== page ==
Beware of US gamblers playing with Iran

February 4th, 2007 | Posted in Iran, Other

Rami G. Khouri, The Daily Star, February 3rd, 2007


Regardless of whether the United States’ current military surge and slight shift in tactics in Iraq succeeds or not, Washington has clearly defined and started to implement its fallback plan in the Middle East: an across-the-board battle against Iran. The US has unleashed, or unsheathed, military, diplomatic, economic, proxy, clandestine, and rhetorical means to hold the line against Tehran’s growing regional power.

This is what is called a “full court press” in basketball strategy, where you aggressively harass and push against the opponent at all points on the court, hoping to slow down his momentum and fluster him into making mistakes. As a fan, I have experienced the thrill of a full court press, but also recognize it as a desperate tactic, used when all else fails, and enjoying very mixed chances of success.

This is an understandable strategy on Washington’s part, given its recent history of panic, mistakes, and Israel-driven policy. Yet actively confronting Iran and its allies is another reckless throw of the dice, engineered by fading neoconservatives in Washington. They have transformed the Middle East from an arena of traditional big-power confrontations to an ideological casino where a single superpower rolls the dice every few years – testing out half-baked new theories based on wild assumptions, a largely failed track record, and highly unpredictable odds. America’s neocon romantics were trouble enough for the Middle East; desperate gamblers with their backs to the wall and wagering on our future wellbeing are infinitely worse, and much more insulting.

Iran’s growing influence throughout the Middle East is due to several historical factors, most but not all of which are beyond the control of Washington. They include the end of the Cold War, Iran’s size, resources and activist ideology, the overthrow of the Baathist regime in Iraq and the rise to power there of Iran-friendly Iraqi Shiite groups. They also include the collective diplomatic incoherence of the Arab world, over 5,000 years of steady growth of Iranian nationalism, identity and state power, and the continuing self-assertion of Arab Shiites throughout the region who tend to have good relations with fellow Shiites in Iran. Sounds to me like a natural regional power that one should coexist with on the basis of shared rules, rather than mutual threats.

Washington’s designation of Iran as a troublemaker and a danger to the US, Israel and the Arab states is couched in a usual combination of vague threats, dismissive assumptions, unproven accusations, and cartoon-like bad-guy denigration. The charges against Iran disturbingly mirror those in 2002-2003 against Saddam Hussein’s Iraq. One hopes that the Democrats, the Congress as a whole, and especially the American media and religious institutions, will not roll over and play dead this time around. Instead, they should demand from the Bush administration credible evidence against Iran, especially if military action is planned.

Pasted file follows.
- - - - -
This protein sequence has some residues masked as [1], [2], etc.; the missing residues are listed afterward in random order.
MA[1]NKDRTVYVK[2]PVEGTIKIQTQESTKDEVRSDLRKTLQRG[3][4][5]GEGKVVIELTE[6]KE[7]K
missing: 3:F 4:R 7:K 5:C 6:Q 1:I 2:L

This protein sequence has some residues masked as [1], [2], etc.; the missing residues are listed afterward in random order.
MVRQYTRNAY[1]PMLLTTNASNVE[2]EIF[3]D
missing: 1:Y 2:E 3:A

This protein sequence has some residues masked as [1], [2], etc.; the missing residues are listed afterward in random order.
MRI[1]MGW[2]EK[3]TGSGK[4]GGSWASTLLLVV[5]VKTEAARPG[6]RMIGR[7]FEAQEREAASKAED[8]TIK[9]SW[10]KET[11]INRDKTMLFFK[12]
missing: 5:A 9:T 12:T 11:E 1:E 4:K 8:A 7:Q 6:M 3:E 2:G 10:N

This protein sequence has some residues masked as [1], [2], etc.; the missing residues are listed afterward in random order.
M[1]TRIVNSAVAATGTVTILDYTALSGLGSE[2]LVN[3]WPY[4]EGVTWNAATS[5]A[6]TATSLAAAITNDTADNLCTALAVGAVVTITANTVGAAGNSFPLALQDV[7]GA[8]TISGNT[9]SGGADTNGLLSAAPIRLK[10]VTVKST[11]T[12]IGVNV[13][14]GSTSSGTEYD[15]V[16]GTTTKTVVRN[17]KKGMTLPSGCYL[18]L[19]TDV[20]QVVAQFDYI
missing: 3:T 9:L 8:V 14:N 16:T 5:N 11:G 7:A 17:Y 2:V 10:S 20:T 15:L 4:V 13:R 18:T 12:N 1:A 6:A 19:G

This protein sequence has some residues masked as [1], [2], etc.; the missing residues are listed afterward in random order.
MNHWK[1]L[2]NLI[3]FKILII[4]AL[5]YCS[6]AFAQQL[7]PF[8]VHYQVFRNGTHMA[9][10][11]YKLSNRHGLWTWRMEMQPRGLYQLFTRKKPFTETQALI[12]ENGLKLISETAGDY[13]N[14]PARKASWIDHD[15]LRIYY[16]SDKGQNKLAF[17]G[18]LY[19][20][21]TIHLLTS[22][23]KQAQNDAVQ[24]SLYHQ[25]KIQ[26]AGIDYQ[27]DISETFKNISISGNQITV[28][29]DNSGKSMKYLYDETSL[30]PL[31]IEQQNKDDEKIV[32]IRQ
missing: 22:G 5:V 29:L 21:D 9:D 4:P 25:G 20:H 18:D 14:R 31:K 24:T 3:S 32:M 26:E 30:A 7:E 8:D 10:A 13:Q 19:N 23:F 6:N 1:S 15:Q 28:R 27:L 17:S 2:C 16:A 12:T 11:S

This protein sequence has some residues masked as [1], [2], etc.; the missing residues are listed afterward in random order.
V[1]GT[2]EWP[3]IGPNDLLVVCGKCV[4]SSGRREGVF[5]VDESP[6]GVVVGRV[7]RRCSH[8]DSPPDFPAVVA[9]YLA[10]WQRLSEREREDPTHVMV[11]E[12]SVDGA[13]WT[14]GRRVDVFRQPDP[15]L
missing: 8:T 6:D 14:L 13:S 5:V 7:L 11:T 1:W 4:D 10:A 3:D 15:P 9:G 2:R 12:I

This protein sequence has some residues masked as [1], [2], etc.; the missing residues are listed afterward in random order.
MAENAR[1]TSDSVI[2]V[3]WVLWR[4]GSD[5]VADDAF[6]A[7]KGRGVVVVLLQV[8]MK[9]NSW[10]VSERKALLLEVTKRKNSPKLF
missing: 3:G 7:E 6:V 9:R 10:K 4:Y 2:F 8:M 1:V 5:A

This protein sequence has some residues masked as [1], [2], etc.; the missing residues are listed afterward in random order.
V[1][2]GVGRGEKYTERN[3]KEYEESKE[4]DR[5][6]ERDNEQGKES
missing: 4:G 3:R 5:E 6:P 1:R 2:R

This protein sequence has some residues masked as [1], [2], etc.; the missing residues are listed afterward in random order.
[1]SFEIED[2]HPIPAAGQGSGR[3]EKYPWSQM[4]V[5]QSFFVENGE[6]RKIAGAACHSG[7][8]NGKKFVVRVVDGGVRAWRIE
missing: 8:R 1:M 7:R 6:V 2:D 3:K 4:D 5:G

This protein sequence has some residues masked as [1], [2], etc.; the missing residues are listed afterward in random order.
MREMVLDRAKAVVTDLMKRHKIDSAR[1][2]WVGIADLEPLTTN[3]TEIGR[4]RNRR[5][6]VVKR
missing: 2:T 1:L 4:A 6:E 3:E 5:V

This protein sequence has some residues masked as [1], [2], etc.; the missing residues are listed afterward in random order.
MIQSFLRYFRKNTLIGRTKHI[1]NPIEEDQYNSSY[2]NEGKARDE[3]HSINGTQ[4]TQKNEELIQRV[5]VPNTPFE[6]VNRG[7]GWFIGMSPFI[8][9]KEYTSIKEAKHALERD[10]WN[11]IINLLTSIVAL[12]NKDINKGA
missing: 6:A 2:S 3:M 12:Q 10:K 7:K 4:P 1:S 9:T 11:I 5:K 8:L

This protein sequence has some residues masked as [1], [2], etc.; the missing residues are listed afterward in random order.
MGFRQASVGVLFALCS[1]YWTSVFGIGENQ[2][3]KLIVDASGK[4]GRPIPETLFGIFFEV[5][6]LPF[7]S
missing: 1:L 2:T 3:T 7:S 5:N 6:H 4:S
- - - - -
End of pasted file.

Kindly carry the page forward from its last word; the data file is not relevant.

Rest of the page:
Solid, proven evidence would trigger legitimate responses against Iran, and much of the world would probably join in – but only if real proof were presented, rather than Bush’s ideological babble anchored in an Israeli penchant for attack and America’s post-9/11 anger and confusion. We don’t need more of these ugly policy drivers that sent the US into a criminal, destructive mess in Iraq, and helped push the Middle East toward its current state of national fragmentation, political polarization, power contestation, and social explosion.

The US should be awarded a Cosmic Prize for Chutzpah and Chicanery for charging Iran with meddling in Iraq and threatening American lives. The reason is that the accusation makes little sense when the US invaded Iraq, removed the former state structure, killed tens of thousands of people, unleashed ethnic-religious discord there, and allowed Iran to emerge as the dominant regional power. What does the Bush administration take us for, simpletons and idiots? Are the people of the Middle East supposed to applaud American military aggression, diplomatic adventurism, and national experiments with Arab societies? No wonder that huge majorities of Middle Easterners criticize US policies and feel threatened by them.

If we were asked to support an assault against Iran mainly in order to comply with American and Israeli hysteria, the likely response from most quarters in the Arab world, Iran, Turkey, and others nearby would be to resist and defy the US and Israel, and fight them politically or militarily. This is the stage we are at now, as much of public opinion in the region rejects the American-Israeli position, while many Arab governments seek protection under Washington’s wing.

This is a recipe for continued violence and instability throughout the region. We should not play stupid and act surprised by the further collapse of regimes, states and societies in the years ahead. This will occur if current trends persist, in the context of an overarching US-Iranian face-off that includes battles among local proxies, as we are now witnessing in Lebanon and Palestine.

Rami G. Khouri writes a regular commentary for THE DAILY STAR.

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